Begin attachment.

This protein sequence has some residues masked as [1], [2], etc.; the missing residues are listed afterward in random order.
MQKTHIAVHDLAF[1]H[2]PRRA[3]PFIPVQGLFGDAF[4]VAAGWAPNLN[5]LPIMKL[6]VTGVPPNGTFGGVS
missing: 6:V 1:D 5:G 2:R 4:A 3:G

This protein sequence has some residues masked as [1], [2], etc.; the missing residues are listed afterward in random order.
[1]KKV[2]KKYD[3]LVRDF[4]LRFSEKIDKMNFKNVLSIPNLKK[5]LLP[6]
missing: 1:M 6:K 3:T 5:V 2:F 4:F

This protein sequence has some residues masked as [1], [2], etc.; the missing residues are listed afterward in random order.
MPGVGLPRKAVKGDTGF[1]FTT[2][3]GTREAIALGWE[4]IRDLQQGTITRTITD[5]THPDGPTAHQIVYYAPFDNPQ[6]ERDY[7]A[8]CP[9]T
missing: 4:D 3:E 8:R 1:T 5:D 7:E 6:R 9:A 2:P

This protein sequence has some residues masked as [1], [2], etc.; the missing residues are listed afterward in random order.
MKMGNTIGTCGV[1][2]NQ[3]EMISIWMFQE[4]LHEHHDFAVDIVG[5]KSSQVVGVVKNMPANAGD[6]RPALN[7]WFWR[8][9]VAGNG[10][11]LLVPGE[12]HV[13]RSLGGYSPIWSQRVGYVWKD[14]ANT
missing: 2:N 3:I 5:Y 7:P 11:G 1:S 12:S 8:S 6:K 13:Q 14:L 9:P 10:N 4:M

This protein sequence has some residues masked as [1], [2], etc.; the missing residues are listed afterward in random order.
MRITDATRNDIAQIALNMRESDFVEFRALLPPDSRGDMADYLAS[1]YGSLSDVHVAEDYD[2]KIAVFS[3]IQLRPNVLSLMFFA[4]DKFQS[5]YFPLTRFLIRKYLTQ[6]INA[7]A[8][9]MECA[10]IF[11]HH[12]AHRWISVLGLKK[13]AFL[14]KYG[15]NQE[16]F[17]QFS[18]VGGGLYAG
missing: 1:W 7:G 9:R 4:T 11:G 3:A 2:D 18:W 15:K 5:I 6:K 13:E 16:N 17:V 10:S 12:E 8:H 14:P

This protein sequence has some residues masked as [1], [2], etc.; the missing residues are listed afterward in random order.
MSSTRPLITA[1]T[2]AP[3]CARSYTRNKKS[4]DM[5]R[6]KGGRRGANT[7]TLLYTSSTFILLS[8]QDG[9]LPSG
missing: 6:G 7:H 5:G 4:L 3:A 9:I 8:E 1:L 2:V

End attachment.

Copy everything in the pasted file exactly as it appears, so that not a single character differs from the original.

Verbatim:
This protein sequence has some residues masked as [1], [2], etc.; the missing residues are listed afterward in random order.
MQKTHIAVHDLAF[1]H[2]PRRA[3]PFIPVQGLFGDAF[4]VAAGWAPNLN[5]LPIMKL[6]VTGVPPNGTFGGVS
missing: 6:V 1:D 5:G 2:R 4:A 3:G

This protein sequence has some residues masked as [1], [2], etc.; the missing residues are listed afterward in random order.
[1]KKV[2]KKYD[3]LVRDF[4]LRFSEKIDKMNFKNVLSIPNLKK[5]LLP[6]
missing: 1:M 6:K 3:T 5:V 2:F 4:F

This protein sequence has some residues masked as [1], [2], etc.; the missing residues are listed afterward in random order.
MPGVGLPRKAVKGDTGF[1]FTT[2][3]GTREAIALGWE[4]IRDLQQGTITRTITD[5]THPDGPTAHQIVYYAPFDNPQ[6]ERDY[7]A[8]CP[9]T
missing: 4:D 3:E 8:R 1:T 5:D 7:E 6:R 9:A 2:P

This protein sequence has some residues masked as [1], [2], etc.; the missing residues are listed afterward in random order.
MKMGNTIGTCGV[1][2]NQ[3]EMISIWMFQE[4]LHEHHDFAVDIVG[5]KSSQVVGVVKNMPANAGD[6]RPALN[7]WFWR[8][9]VAGNG[10][11]LLVPGE[12]HV[13]RSLGGYSPIWSQRVGYVWKD[14]ANT
missing: 2:N 3:I 5:Y 7:P 11:G 1:S 12:S 8:S 6:K 13:Q 14:L 9:P 10:N 4:M

This protein sequence has some residues masked as [1], [2], etc.; the missing residues are listed afterward in random order.
MRITDATRNDIAQIALNMRESDFVEFRALLPPDSRGDMADYLAS[1]YGSLSDVHVAEDYD[2]KIAVFS[3]IQLRPNVLSLMFFA[4]DKFQS[5]YFPLTRFLIRKYLTQ[6]INA[7]A[8][9]MECA[10]IF[11]HH[12]AHRWISVLGLKK[13]AFL[14]KYG[15]NQE[16]F[17]QFS[18]VGGGLYAG
missing: 1:W 7:G 9:R 4:T 11:G 3:A 2:D 18:W 15:K 5:I 6:K 13:E 16:N 17:V 10:S 12:E 8:H 14:P

This protein sequence has some residues masked as [1], [2], etc.; the missing residues are listed afterward in random order.
MSSTRPLITA[1]T[2]AP[3]CARSYTRNKKS[4]DM[5]R[6]KGGRRGANT[7]TLLYTSSTFILLS[8]QDG[9]LPSG
missing: 6:G 7:H 5:G 4:L 3:A 9:I 8:E 1:L 2:V